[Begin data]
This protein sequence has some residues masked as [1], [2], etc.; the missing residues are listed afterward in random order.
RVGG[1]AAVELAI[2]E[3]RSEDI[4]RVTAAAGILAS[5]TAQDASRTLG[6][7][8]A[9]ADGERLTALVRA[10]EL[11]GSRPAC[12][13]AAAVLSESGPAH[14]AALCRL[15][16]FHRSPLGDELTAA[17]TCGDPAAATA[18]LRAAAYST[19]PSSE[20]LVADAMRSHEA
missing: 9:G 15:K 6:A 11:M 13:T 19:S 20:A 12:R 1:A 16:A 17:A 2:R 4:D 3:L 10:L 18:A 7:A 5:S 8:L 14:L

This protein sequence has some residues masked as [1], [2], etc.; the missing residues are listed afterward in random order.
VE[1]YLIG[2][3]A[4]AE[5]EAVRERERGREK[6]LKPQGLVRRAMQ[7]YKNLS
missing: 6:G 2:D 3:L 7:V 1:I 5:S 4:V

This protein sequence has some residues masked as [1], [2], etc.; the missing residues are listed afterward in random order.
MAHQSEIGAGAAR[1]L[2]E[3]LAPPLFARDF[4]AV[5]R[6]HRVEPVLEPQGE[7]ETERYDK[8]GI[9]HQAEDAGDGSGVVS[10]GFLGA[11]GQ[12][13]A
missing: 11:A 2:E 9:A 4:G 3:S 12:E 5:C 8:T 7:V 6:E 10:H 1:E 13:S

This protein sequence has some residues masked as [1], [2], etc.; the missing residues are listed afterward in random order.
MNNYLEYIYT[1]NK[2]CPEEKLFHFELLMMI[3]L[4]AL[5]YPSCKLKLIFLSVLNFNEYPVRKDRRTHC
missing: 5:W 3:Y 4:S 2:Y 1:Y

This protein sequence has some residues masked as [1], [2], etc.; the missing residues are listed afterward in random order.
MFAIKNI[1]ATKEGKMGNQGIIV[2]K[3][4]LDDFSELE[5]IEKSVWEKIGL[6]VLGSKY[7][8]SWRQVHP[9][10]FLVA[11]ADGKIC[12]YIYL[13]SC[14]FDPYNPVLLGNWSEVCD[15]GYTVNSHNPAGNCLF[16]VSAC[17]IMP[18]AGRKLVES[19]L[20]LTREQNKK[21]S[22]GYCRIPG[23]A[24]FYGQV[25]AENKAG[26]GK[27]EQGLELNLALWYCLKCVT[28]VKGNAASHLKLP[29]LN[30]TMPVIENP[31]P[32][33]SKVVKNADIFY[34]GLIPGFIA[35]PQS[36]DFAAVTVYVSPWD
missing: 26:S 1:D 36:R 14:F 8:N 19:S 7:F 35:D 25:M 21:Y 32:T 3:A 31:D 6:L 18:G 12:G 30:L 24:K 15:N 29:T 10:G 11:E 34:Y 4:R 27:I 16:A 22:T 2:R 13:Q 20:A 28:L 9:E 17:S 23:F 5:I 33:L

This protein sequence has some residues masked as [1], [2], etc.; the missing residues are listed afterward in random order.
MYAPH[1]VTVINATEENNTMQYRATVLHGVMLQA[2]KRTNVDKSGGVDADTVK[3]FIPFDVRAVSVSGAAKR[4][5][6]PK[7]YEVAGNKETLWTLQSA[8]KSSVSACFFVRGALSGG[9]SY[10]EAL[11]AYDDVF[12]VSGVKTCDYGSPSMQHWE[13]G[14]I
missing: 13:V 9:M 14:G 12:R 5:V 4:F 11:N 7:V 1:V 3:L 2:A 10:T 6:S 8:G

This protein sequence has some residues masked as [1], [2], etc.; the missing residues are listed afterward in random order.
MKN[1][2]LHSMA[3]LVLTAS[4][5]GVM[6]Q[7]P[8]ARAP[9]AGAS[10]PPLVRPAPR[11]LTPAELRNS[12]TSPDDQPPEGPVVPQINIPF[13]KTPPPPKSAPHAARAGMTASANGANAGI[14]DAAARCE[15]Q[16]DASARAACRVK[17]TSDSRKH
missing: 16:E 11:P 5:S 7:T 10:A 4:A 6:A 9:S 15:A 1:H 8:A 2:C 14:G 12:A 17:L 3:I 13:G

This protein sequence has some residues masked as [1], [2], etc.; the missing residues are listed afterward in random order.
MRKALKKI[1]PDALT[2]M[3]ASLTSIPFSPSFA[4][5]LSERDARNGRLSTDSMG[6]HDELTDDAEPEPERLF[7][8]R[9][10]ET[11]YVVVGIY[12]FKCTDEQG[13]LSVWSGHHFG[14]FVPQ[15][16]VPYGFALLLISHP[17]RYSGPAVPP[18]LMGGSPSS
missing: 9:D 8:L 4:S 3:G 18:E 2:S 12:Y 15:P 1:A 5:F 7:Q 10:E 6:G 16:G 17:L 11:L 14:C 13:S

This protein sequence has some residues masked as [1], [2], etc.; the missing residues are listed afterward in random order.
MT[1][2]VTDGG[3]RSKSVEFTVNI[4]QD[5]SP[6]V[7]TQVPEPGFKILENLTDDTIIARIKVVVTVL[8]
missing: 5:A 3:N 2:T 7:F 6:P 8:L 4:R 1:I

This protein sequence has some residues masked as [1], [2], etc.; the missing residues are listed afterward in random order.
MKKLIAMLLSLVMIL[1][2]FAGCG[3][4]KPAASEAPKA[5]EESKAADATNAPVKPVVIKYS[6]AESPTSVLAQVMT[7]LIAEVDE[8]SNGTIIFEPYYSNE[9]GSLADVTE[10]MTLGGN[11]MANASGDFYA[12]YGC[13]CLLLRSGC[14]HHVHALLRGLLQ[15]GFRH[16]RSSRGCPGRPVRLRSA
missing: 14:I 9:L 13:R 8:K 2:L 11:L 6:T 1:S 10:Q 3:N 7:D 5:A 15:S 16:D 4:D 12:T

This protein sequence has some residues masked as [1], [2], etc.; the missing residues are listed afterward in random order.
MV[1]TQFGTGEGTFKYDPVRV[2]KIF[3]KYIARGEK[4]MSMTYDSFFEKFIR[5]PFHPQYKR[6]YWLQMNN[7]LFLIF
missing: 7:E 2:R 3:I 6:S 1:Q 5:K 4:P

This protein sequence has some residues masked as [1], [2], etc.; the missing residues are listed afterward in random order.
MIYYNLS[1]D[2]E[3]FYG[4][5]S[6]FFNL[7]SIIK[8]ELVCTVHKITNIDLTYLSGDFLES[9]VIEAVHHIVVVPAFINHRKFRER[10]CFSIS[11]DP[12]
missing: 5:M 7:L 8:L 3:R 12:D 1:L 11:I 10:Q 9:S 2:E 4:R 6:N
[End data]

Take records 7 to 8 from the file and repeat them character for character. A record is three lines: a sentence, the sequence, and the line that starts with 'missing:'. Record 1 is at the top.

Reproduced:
This protein sequence has some residues masked as [1], [2], etc.; the missing residues are listed afterward in random order.
MKN[1][2]LHSMA[3]LVLTAS[4][5]GVM[6]Q[7]P[8]ARAP[9]AGAS[10]PPLVRPAPR[11]LTPAELRNS[12]TSPDDQPPEGPVVPQINIPF[13]KTPPPPKSAPHAARAGMTASANGANAGI[14]DAAARCE[15]Q[16]DASARAACRVK[17]TSDSRKH
missing: 16:E 11:P 5:S 7:T 10:A 4:A 6:A 9:S 15:A 1:H 8:A 2:C 14:G 12:A 17:L 3:I 13:G

This protein sequence has some residues masked as [1], [2], etc.; the missing residues are listed afterward in random order.
MRKALKKI[1]PDALT[2]M[3]ASLTSIPFSPSFA[4][5]LSERDARNGRLSTDSMG[6]HDELTDDAEPEPERLF[7][8]R[9][10]ET[11]YVVVGIY[12]FKCTDEQG[13]LSVWSGHHFG[14]FVPQ[15][16]VPYGFALLLISHP[17]RYSGPAVPP[18]LMGGSPSS
missing: 9:D 8:L 4:S 3:G 18:E 2:S 12:Y 15:P 1:A 5:F 7:Q 10:E 6:G 16:G 17:L 11:L 14:C 13:S